雷速|体育|app

<acronym id="uycqi"><small id="uycqi"></small></acronym>
<rt id="uycqi"></rt>
<acronym id="uycqi"><small id="uycqi"></small></acronym>
<rt id="uycqi"></rt>
<acronym id="uycqi"><center id="uycqi"></center></acronym>
<acronym id="uycqi"><center id="uycqi"></center></acronym>

Friday, June 26, 2015

Intuit Labs Takeover

This week, the Lean Startup took over the blog on Intuit Labs with original stories centered around experimentation as a method for investigating all parts of a business or product idea. The week’s posts included case studies, tips, Q&As, startup stories, and more.

We started on Monday with a conversation between me and Intuit’s own Ben Blank. Ben and I talk about spotting next-generation leaders, how there are no tricks or tools for innovators, and giving corporate innovation teams permission to experiment. We also posted Lean Startup 101, in case you’re looking for a refresher or an explainer to send to friends or colleagues.

On Tuesday, we interviewed Amanda Krantz of Dohje, an early-stage startup, to talk about experimenting with product development. Krantz is in the middle of the swirling, changing truth about Dohje’s value to customers, and we get real some real boots-on-the-ground insight into what experimentation looks like at a young company. Alongside that case study is Daina Burnes Linton’s story about her startup, Fashion Metric, and running multiple tests without building a single thing—even when they really wanted to.

Wednesday’s theme was testing an idea through marketing experiments, and experts Anita Newton, Alistair Croll, and Cindy Alvarez gave us their best tips on how to do that. All three emphasize the need for creating a solid, constrained hypothesis, so we also put together a short piece on writing one.

Thursday brought stories from three startups—PayrollHero, Munchery, and Tough Mudder—about how they’ve experimented with their business models to get to where they are today. And there’s a Q&A with me exploring a startup at an impasse, where I talk about usability testing and two-sided markets.

Today, we’ve got an edited Q&A with Back To The Roots, who have experimented with all parts of their business—from distribution channels to community engagement, product to retail sales. Posted with that is Dan Milstein’s talk about identifying your biggest risk, and being scared of working on the wrong thing when you’re in a startup—since good luck and hard work are actually not the keys to success.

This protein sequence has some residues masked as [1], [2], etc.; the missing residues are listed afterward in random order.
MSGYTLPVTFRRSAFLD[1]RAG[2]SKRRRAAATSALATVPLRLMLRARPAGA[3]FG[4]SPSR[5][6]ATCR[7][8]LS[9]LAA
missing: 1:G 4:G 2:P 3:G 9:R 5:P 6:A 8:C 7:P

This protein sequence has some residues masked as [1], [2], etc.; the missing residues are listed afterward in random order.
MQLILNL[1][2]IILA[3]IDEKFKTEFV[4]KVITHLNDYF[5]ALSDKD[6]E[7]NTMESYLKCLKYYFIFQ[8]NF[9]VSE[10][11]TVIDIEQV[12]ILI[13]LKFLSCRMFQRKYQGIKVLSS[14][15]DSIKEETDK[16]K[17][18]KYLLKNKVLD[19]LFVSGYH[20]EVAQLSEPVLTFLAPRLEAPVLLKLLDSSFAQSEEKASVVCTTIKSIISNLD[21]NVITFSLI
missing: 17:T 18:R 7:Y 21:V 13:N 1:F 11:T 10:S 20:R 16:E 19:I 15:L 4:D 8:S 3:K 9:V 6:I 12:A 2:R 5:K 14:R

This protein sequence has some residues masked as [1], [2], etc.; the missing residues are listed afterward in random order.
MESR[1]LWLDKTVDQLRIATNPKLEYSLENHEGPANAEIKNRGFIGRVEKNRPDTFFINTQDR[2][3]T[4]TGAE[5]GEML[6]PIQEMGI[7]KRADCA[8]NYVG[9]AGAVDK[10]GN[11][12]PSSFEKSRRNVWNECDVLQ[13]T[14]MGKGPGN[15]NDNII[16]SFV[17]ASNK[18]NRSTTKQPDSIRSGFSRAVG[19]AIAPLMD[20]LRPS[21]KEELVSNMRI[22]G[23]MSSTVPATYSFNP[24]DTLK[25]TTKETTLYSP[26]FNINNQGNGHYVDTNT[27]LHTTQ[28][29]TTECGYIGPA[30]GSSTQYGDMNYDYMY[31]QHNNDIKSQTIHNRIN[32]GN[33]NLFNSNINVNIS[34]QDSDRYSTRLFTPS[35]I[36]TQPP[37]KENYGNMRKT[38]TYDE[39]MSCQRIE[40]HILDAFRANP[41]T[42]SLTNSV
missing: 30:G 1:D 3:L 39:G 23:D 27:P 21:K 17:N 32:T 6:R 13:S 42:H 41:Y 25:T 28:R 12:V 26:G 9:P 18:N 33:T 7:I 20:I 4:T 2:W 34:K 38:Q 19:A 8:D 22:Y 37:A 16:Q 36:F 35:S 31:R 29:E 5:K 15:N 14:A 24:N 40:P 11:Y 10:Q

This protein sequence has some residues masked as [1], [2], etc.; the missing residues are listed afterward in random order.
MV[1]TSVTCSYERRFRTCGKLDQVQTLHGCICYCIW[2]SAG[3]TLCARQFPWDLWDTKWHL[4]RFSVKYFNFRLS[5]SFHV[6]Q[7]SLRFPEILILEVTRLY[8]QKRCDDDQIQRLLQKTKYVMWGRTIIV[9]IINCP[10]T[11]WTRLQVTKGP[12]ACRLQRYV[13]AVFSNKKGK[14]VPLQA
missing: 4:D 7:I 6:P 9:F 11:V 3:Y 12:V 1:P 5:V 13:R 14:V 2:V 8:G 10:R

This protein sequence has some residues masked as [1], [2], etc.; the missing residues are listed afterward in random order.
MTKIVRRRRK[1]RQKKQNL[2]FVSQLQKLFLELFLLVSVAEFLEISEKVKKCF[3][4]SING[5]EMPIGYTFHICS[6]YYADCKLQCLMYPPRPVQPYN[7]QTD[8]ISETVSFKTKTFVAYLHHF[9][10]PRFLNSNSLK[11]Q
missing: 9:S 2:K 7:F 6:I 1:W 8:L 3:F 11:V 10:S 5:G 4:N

I wanted to share these Lean Startup stories with you to hopefully inspire you and give you some ideas for experimenting with your own business or product idea. Head over to Intuit Labs to see all the posts.

For more stories like these, come join us at The Lean Startup Conference 2015.

Wednesday, June 17, 2015

Speak at The Lean Startup Conference 2015

What follows is a guest post by Kirsten Cluthe, the new Editorial Director of The Lean Startup Conference. Kirsten is leading our program development and speaker selection -- curating a four day, multi-tracked, 2000-person event. With a career that’s spanned from the music industry to General Electric to the Olympics, Kirsten brings deep event programming experience to the Lean Startup team.

As the editorial director for this year’s conference, I look forward to bringing the latest thinking on Lean Startup practices to the global community. Over the last few weeks, I’ve had the chance to speak directly with advisors, faculty, team members, and customers to learn about key challenges in applying Lean Startup, as well as opportunities to educate and provide practical advice where it's needed most.


We want this year’s conference to be more valuable than ever, but we also aim to make it simpler to navigate, the content more exceptional, and more straightforward. Sessions will balance between hard hitting keynotes and interactive workshops. Yes, you’ll be inspired, but you’ll also have a chance to work through your business challenges while you’re with us. Topics like how to scale, how to create a culture of innovation, how to inspire leadership, finding the right product/market fit and more, delivered from people who are actually doing the work. We want you to learn, solve, and return to work with ideas and tools that you can apply immediately.